I am amused at the conversation on TV, radio, newspapers, and elsewhere about the live music/ recorded music issue at the Jan. 20th Inaugural event. For an event in January in Washington D.C. I would think cold weather would be likely. Choosing a musical ensemble with cold weather sensitive instruments as part of the program seems not to be such a great idea. Yes, it is great to have the great instrumentalist of our day participate in the event, but why not select instrumentalists that perform on instruments that are not so temperature sensitive - or go with vocalists?
Perhaps this would have been a great opportunity for the melodeon - an instrument I play - to get some national attention (although lots of other choices exist). I have managed to play many times in extreme cold and freezing rain for First Night Virginia events and on the Swan Tavern Morris Men's winter solstice dance-out on the third Saturday of December on the Charlottesville Downtown Mall. I guess I have played melodeon in temperatures below 20 degrees Fahrenheit.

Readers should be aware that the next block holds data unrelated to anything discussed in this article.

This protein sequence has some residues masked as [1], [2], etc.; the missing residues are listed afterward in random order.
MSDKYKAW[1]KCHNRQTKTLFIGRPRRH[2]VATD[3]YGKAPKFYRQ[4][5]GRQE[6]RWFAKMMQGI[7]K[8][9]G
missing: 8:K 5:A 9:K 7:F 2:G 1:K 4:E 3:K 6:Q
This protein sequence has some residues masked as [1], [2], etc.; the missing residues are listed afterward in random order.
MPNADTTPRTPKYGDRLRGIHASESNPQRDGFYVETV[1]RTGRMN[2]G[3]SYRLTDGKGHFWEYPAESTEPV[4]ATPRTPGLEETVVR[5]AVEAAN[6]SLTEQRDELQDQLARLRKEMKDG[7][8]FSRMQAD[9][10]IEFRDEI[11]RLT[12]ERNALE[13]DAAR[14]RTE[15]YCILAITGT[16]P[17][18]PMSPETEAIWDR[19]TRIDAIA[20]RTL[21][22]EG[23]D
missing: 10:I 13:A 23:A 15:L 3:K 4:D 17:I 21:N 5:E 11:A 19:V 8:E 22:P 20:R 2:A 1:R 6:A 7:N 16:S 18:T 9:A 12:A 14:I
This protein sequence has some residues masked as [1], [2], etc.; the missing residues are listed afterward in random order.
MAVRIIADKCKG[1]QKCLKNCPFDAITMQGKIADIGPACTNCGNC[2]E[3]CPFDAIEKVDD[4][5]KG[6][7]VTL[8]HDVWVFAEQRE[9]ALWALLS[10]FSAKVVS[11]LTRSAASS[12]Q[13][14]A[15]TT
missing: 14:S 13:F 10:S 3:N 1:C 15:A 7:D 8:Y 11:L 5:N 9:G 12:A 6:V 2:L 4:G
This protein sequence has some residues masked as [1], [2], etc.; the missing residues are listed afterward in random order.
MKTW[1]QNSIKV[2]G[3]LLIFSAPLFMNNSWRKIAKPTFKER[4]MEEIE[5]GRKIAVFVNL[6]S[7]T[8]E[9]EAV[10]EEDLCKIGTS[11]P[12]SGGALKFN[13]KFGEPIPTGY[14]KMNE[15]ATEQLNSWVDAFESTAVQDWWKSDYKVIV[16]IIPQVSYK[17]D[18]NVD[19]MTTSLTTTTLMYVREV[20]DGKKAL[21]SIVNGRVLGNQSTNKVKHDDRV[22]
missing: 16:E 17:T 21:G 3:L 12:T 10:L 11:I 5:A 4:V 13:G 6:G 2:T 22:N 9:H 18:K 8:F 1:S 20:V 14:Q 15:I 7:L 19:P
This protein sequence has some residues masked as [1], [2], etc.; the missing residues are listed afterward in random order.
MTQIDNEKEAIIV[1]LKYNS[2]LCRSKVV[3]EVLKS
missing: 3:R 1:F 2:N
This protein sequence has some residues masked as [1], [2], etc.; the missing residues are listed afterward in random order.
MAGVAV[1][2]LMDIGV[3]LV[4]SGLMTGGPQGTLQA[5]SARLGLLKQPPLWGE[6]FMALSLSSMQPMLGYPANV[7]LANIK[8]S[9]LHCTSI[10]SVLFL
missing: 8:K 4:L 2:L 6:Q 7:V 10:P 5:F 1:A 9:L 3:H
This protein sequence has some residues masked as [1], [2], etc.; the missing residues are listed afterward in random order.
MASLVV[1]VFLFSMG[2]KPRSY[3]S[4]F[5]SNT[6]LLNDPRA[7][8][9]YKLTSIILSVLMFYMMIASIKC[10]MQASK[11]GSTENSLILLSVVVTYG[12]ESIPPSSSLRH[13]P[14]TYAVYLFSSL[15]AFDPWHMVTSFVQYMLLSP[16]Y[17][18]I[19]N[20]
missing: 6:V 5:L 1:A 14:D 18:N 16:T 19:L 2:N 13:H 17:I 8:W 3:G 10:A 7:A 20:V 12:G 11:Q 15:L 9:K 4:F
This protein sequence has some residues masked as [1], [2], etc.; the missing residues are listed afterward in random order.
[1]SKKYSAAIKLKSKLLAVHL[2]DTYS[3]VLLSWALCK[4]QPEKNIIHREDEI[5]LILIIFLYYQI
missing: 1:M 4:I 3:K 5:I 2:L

I was sorry I didn't get a ticket to the inauguration to see the event live but enjoyed being part of the audience at the Paramount Theater to see it on a super-sized HDTV screen. When watching the musical number with Itzhak Perlman (violin), Yo-Yo Ma (cello), Gabriela Montero (piano) and Anthony McGill (clarinet) I thought the motions of the musicians and the music were out of sync but didn't realize that the music was a taped broadcast - not the live feed. Perhaps anticipating a balmy January day in Washington D.C. was an extension of the message of Hope.
In the current world of extensive conversation about decisions made that are inappropriate to the prevailing circumstances on the economy, security, and the like, why not choose musical ensembles appropriate to the weather. Perhaps I am not the musician for the next inaugural, but I can play my melodeon with mittens on in the freezing rain if someone holds an umbrella over me and my instrument.